Thursday, August 4, 2022

DHS Fails to File Paperwork Leading to Large Numbers of Dismissals; Study Finds 17% of Immigration Cases Tossed Because DHS Failed to File Paperwork

AP Photo/Eric Gay, File
17% of immigration cases tossed because DHS failed to file paperwork, study finds:
Immigration judges are tossing one out of every six new immigration cases because Homeland Security failed to file a basic form — the original court summons — according to a new study.
When illegal border jumpers are nabbed, Customs and Border Protection is supposed to issue the migrant a Notice to Appear, which is a summons for immigration court. CBP is then supposed to file the NTA with the immigration court itself.
But CBP failed to file the form in nearly 17% of cases so far this fiscal year, according to data compiled by the Transactional Records Access Clearinghouse at Syracuse University and released Friday.
Analysts said it was a shocking bungle.
“DHS needs to get its priorities in order to ensure cases are properly filed, that aliens are properly served and that the ICE attorney is ready to go forward in court on the hearing date,” said Andrew “Art” Arthur, a former immigration judge and now a fellow at the Center for Immigration Studies. “This is indicative of a lack of interest on the part of the Biden administration in actually enforcing immigration laws.”
The Washington Times has reached out to CBP for comment.
The new TRAC report adds to a growing pile of evidence for how badly the Biden team has mishandled the record surge of illegal immigrants at the border. --->READ MORE HERE
DHS Fails to File Paperwork Leading to Large Numbers of Dismissals:
One out of every six new cases DHS initiates in Immigration Court are now being dismissed because CBP officials are not filing the actual “Notice to Appear” (NTA) with the Court. The latest case-by-case Court records obtained and analyzed by the Transactional Records Access Clearinghouse (TRAC) at Syracuse University through a series of Freedom of Information (FOIA) requests show a dramatic increase in these cases. See Figure 1. The number of case closures along with those dismissed because no NTA was filed are shown in Table 1.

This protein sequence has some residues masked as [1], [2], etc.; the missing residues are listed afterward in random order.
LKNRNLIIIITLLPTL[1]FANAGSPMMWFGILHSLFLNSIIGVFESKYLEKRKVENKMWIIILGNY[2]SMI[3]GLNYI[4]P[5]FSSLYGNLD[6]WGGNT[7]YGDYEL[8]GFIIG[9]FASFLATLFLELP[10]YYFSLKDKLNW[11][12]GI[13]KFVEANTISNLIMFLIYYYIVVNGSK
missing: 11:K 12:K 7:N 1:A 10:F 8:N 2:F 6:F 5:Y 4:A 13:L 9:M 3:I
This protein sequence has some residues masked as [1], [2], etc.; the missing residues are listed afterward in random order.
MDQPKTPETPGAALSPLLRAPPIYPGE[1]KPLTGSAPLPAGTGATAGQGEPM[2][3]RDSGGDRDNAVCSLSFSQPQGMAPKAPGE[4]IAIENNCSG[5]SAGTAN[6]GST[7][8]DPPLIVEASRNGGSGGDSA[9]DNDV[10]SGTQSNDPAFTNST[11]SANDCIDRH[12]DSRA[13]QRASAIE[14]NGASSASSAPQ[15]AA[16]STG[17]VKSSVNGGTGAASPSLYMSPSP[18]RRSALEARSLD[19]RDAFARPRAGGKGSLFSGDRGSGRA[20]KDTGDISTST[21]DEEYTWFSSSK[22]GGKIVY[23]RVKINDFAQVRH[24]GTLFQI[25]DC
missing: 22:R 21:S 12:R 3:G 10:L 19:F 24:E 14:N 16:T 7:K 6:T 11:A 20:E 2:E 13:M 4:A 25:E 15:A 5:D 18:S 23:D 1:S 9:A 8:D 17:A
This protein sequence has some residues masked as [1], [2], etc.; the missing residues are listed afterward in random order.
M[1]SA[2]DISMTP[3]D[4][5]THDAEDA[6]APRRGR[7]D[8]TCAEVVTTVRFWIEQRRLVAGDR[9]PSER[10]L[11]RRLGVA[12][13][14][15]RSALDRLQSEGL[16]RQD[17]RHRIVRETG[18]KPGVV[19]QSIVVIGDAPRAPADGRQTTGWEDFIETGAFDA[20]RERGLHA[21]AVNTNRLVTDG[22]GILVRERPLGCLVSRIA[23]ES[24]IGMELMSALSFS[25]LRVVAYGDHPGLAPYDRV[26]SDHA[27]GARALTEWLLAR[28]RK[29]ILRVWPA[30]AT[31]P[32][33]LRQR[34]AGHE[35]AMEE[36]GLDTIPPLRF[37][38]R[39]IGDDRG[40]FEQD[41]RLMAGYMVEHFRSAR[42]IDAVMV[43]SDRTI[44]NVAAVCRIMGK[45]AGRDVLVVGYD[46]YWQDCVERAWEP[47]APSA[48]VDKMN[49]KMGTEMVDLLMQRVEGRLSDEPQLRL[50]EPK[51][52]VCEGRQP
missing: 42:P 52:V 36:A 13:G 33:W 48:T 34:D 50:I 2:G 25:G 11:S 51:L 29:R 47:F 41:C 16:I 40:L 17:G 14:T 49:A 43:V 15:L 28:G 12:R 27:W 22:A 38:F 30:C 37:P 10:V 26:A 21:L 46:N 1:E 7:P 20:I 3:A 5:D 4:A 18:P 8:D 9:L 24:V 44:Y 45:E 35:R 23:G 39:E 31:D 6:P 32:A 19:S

Ten years ago this failure to file a NTA was rare. But as the onset in Table 1 shows, the frequency increased once Border Patrol agents were given the ability to use the Immigration Court’s Interactive Scheduling System (ISS). Using ISS, the agents can directly schedule the initial hearing (i.e. a master calendar hearing) at the Immigration Court. Supposedly, the actual NTA is created at the same time, and a copy given to the asylum seeker or other noncitizen with the scheduled hearing location and time they are to show up in Court noted on the NTA.
Thus, the process only requires that CBP actually follow up with the ministerial task of seeing that the Court also receives a copy of the NTA. With the implementation of the Court’s ECAS system of e-filing, this should have made the process quick and straightforward. That this is failing to be done suggests there is a serious disconnect between the CBP agents entering new cases and scheduling hearings through the Court’s ISS system, and other CBP personnel responsible for submitting a copy to the Court.
This is exceedingly wasteful of the Court’s time. It is also problematic for the immigrant (and possibly their attorney) if they show up at hearings only to have the case dismissed by the Immigration Judge because the case hasn’t actually been filed with the Court. --->READ MORE HERE
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